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Railcar manufacturer Greenbrier relies on the health of the railroad industry for its own financial performance. The company benefited from the boom in rail transportation in the five years after the 2008 recession, but over the past couple of years, a cyclical downturn has send its stock plunging. Coming into Wednesday's fiscal third-quarter financial report, Greenbrier investors had already braced for a big drop in revenue and earnings, so the company's actual results didn't come as a surprise and actually were better than many had expected. Still, Greenbrier gave future guidance for the rest of the fiscal year that was disappointing for some shareholders.
Let's take a closer look at the latest from Greenbrier and what it means for its future.
Greenbrier holds up during a tough market environment
Greenbrier's fiscal third-quarter results showed continuing deterioration in its business, but the declines weren't as severe as most had predicted. Revenue of $612.9 million was down 14% from year-ago figures, but it wasn't quite as bad as the 16% plunge shareholders were looking to see from Greenbrier. Similarly, net income fell by more than a sixth to $35.4 million, but the $1.12 per share in earnings that the company produced was $0.03 per share better than the consensus forecast among investors.
Taking a closer look at Greenbrier's report, the same segment trends we saw last quarter continued over the most recent period. Sales in the manufacturing segment, which is Greenbrier's largest, fell by 23% year over year, accelerating in its decline. Wheels and parts revenue saw similar declines of nearly a fifth from year-ago levels. Only a tripling of revenue from leasing and services managed to offset the top-line downtrend.
Over the past three months, Greenbrier has managed to make progress in slowing the drop in some of its key operational figures, although others remain a challenge. Railcar deliveries fell again to 4,300, but the drop was only 200 railcars, compared to a much larger decline of more than a third during the fiscal second quarter. However, the reduction in backlog accelerated, falling by 2,900 units to 31,200 with an estimated value of $3.6 billion. Orders also fell significantly compared to the previous quarter, with just 1,700 new railcars ordered representing a fall of more than 40%.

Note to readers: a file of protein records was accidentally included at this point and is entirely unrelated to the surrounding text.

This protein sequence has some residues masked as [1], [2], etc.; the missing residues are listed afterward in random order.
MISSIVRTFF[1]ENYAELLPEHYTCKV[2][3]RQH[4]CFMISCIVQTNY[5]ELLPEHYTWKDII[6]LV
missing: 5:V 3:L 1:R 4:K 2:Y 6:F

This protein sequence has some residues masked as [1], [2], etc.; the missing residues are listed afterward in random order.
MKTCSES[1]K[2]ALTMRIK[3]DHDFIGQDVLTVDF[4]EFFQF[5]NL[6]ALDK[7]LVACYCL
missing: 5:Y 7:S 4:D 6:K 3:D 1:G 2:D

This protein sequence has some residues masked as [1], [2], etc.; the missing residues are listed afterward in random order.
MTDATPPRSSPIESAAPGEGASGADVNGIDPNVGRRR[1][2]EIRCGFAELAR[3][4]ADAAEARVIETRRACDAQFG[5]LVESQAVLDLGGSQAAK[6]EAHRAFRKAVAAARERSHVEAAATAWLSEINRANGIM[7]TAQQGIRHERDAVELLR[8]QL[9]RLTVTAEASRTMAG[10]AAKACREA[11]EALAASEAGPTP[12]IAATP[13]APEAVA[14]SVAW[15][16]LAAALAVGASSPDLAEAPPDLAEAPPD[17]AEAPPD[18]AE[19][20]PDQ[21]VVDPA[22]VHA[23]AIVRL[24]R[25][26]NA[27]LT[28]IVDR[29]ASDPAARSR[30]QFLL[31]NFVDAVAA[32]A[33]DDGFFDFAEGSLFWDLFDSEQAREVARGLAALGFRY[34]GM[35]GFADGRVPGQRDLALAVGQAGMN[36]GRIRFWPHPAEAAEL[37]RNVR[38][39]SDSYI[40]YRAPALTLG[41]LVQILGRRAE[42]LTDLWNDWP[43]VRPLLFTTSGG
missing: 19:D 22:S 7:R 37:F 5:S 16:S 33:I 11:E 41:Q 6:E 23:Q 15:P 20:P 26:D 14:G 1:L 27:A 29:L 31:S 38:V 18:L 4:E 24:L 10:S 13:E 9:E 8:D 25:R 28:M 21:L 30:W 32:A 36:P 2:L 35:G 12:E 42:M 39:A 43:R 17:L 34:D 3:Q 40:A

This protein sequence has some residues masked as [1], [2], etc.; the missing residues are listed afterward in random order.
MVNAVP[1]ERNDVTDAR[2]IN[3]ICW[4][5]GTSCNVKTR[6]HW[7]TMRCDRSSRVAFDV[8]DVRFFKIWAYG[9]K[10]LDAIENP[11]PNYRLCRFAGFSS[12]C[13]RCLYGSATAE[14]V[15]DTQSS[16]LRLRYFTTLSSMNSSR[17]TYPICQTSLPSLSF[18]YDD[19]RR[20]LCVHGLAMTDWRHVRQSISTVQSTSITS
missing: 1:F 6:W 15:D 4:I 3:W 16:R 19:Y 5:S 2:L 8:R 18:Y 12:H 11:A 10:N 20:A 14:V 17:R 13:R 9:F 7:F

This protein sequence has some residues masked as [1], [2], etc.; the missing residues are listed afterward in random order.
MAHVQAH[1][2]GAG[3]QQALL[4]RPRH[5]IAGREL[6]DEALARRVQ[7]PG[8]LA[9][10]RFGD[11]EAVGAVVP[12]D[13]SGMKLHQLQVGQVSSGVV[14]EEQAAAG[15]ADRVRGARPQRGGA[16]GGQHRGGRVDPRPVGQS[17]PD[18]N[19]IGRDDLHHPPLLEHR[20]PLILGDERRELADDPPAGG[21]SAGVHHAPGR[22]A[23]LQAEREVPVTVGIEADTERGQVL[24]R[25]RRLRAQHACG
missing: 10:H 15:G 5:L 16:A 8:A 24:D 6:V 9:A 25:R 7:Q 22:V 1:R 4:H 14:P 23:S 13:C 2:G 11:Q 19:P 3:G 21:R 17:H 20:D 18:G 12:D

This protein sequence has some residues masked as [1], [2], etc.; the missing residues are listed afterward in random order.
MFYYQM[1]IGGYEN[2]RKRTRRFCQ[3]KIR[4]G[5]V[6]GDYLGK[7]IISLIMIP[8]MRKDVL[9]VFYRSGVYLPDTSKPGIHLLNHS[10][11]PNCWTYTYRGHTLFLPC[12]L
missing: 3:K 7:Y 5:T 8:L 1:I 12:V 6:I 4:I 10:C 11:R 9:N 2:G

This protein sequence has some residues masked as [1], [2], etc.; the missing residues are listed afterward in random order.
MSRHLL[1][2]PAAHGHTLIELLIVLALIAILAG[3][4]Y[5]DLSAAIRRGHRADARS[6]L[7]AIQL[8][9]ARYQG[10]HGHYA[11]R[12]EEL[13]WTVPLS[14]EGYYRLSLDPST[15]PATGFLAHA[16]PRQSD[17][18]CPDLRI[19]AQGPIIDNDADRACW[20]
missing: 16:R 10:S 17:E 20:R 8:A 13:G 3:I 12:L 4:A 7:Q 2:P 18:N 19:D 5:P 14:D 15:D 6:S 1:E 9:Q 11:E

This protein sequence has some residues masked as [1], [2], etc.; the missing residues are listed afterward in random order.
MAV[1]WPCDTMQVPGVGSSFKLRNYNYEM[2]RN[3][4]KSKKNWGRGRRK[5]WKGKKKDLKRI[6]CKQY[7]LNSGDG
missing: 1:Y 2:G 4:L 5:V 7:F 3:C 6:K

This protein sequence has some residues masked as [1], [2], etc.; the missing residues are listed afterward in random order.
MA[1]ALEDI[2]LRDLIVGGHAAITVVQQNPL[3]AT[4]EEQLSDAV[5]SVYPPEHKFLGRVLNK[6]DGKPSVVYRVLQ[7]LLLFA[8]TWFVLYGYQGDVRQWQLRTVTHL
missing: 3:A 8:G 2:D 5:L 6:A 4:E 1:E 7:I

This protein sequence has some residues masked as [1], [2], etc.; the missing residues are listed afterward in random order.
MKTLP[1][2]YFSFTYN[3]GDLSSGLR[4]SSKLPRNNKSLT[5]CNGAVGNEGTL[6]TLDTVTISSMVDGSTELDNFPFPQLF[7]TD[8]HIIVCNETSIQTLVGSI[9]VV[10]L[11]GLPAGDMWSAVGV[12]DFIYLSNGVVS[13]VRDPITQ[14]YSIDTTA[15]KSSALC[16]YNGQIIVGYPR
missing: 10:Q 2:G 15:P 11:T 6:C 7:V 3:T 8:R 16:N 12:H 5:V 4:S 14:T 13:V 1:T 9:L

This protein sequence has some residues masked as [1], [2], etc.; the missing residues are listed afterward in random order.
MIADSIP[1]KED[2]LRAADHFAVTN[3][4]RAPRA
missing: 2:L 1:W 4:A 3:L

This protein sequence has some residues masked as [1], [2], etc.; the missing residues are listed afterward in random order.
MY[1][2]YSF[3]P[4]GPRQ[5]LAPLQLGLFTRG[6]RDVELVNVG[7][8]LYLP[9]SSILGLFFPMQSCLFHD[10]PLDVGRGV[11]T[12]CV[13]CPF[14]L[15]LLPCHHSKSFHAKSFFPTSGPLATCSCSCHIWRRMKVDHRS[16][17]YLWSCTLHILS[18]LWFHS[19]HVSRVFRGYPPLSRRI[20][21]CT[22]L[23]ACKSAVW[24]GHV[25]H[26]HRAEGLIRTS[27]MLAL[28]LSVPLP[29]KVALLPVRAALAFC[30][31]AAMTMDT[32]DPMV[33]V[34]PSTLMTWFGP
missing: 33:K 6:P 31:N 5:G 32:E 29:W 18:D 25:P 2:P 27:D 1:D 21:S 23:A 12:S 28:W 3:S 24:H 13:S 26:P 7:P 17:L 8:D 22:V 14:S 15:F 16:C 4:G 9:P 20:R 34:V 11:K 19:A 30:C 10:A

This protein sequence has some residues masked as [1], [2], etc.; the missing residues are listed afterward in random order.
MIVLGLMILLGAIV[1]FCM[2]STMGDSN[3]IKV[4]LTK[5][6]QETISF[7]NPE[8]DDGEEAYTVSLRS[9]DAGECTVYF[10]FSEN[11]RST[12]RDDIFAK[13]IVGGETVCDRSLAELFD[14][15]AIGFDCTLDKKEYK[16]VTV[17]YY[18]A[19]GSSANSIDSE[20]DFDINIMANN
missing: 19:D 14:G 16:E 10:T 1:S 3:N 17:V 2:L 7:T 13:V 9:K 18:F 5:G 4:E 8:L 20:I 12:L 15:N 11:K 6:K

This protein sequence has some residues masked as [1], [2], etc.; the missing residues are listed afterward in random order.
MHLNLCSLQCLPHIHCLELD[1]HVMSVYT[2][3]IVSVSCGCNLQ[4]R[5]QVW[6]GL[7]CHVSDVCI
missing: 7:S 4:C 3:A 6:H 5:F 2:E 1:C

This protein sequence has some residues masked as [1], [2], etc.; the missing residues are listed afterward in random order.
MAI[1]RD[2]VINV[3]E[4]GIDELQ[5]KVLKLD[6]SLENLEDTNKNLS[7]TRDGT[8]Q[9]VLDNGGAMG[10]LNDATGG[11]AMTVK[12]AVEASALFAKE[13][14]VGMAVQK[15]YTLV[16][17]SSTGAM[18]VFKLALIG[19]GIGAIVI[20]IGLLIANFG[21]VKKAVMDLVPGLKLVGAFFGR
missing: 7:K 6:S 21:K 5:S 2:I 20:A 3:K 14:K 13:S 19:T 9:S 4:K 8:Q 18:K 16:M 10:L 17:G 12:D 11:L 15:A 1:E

Greenbrier CEO William Furman once again highlighted the positives in the report. "We posted strong operational and financial results in the quarter," Furman said, "particularly in light of growing industry headwinds." The CEO also noted that North American railroad markets are getting used to lower shipping volumes and higher velocity, rededicating itself to serving its core business customers.
What's ahead for Greenbrier?
At the same time, Greenbrier sees opportunities internationally, where railcar demand is stronger. In particular, Furman pointed out an order from last October to produce 1,200 tank cars for the Saudi Railway Company, and a newly extended partnership in Brazil will also give Greenbrier exposure to overseas markets.
Investors nevertheless have to be somewhat disappointed by the refinements Greenbrier made to its full-year guidance. The railcar maker said it now expects full-year deliveries of between 20,000 and 21,000, which represents the lower half of its previous range. Revenue projections for about $2.8 billion take away the hoped-for outperformance of that figure in previous guidance, and earnings of $5.70 to $5.90 per share reduced the top end of Greenbrier's prior guidance by $0.20 per share.
Somewhat gloomy guidance didn't stop Greenbrier from giving shareholders a reward. The company declared a 5% increase to its dividend and will pay out $0.21 per share beginning with its August payment. That brings Greenbrier's dividend yield nearly to 3%, which is attractive especially in conjunction with its low earnings multiple.
Greenbrier shareholders seemed to take the news in stride, sending the stock up as much as 2% in pre-market trading following the announcement. If international markets provide a growth avenue for the railcar manufacturer, then Greenbrier could finally start to see its share price recover more sharply from its slump over the past couple of years.
The article Greenbrier Keeps Chugging but Sees Tough Times Down the Track originally appeared on Fool.com.
Dan Caplinger has no position in any stocks mentioned. The Motley Fool recommends The Greenbrier Companies. Try any of our Foolish newsletter services free for 30 days. We Fools may not all hold the same opinions, but we all believe that considering a diverse range of insights makes us better investors. The Motley Fool has a disclosure policy.
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